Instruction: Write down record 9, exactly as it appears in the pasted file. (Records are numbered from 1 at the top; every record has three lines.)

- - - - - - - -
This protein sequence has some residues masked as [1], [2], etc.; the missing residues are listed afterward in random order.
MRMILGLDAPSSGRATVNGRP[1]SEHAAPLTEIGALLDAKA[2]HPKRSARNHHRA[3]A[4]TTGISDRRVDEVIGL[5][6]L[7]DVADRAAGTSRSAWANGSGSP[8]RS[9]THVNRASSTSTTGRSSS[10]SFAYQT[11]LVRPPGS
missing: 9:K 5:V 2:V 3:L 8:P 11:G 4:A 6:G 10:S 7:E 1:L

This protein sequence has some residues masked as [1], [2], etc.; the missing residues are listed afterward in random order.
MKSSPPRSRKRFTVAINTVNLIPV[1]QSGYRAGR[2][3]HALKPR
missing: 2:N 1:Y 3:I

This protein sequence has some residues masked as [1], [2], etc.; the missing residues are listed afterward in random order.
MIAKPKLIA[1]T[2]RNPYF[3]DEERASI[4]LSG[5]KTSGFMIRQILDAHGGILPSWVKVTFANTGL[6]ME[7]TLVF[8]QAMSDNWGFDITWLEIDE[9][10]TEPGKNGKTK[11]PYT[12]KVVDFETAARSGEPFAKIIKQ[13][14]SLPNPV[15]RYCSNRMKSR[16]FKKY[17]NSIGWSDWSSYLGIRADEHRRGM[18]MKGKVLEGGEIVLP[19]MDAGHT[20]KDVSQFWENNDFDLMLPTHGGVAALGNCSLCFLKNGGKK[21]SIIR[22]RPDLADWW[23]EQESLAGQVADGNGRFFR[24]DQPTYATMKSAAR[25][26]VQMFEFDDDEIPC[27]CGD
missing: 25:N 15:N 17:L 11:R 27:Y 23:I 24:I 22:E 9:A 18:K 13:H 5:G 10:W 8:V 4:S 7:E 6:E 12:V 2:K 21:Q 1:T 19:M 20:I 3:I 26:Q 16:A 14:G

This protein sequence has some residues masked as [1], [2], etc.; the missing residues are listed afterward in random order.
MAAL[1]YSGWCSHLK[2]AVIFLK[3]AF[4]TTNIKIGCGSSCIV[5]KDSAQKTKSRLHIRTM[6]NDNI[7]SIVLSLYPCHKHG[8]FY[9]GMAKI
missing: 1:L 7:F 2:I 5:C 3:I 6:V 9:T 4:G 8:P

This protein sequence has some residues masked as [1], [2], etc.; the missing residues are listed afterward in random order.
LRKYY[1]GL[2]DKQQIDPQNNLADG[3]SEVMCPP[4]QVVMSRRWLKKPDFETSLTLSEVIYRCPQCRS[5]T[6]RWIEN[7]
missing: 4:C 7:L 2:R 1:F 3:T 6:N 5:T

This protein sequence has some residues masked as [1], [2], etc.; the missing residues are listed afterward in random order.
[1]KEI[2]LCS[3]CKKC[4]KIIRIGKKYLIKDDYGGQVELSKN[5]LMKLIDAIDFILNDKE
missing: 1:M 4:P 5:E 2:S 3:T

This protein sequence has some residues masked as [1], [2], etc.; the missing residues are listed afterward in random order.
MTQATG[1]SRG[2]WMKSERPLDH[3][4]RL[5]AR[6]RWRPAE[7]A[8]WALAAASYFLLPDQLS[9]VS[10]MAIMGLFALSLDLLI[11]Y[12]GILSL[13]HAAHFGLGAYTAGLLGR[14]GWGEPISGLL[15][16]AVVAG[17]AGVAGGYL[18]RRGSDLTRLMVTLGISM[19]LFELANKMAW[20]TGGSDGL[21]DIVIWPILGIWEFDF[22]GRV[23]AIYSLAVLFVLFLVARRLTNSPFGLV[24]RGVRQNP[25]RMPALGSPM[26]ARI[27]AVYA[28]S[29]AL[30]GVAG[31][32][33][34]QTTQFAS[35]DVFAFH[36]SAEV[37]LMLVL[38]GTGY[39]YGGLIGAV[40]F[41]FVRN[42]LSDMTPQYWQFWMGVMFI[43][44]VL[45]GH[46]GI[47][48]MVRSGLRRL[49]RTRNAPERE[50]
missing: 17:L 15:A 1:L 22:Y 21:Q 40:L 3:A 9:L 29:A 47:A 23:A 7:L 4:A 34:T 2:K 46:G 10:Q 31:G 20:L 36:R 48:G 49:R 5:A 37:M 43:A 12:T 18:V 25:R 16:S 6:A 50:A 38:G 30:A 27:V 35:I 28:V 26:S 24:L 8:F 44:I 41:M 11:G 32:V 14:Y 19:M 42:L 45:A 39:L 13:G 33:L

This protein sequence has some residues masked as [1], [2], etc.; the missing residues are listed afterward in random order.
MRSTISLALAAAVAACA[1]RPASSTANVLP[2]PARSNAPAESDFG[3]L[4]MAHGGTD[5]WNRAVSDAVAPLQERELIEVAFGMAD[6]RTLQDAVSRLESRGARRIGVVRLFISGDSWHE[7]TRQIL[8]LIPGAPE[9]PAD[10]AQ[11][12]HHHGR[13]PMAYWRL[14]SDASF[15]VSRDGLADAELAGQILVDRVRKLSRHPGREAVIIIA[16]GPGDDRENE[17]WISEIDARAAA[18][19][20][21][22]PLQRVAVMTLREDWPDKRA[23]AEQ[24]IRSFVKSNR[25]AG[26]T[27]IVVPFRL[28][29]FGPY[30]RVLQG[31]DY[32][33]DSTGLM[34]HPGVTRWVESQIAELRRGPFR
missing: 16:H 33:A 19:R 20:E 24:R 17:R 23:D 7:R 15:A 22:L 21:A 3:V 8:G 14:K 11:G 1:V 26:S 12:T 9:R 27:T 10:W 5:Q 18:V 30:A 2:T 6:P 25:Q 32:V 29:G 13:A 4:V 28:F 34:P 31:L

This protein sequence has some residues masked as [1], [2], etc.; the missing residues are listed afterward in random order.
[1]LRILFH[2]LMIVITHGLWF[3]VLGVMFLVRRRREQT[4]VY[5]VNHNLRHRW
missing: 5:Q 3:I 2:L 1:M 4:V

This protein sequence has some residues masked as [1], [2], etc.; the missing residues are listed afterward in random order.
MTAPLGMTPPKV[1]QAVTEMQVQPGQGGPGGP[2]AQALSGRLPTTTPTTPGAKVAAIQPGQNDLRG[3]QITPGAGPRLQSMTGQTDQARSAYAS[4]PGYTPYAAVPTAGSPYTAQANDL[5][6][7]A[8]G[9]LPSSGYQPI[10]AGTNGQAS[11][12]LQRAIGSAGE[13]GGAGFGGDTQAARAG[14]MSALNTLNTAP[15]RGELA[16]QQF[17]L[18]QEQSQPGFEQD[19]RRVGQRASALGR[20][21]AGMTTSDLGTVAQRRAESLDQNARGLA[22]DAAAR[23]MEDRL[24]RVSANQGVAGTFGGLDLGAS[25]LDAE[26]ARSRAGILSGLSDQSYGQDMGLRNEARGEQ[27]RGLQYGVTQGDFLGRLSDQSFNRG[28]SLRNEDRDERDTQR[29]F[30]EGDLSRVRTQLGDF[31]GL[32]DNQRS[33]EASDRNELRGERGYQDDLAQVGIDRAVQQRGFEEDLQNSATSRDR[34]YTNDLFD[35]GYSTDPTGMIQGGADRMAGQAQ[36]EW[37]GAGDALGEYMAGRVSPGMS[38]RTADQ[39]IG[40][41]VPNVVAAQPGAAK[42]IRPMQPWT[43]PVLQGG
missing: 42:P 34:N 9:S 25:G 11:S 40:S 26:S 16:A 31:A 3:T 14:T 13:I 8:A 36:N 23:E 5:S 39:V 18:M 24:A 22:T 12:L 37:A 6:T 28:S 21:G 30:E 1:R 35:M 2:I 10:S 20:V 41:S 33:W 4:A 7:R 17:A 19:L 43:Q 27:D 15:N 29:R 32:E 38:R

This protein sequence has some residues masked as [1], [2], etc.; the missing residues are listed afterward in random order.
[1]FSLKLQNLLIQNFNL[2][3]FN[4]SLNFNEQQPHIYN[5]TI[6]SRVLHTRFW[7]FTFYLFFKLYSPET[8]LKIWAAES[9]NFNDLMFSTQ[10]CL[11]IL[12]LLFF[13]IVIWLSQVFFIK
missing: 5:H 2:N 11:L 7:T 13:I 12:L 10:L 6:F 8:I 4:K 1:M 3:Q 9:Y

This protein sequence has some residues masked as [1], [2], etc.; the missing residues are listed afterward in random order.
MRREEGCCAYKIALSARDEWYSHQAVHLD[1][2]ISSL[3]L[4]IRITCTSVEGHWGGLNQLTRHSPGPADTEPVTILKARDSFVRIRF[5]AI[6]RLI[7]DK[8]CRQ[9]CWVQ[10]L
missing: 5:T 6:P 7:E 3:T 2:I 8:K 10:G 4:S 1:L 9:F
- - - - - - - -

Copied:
This protein sequence has some residues masked as [1], [2], etc.; the missing residues are listed afterward in random order.
[1]LRILFH[2]LMIVITHGLWF[3]VLGVMFLVRRRREQT[4]VY[5]VNHNLRHRW
missing: 5:Q 3:I 2:L 1:M 4:V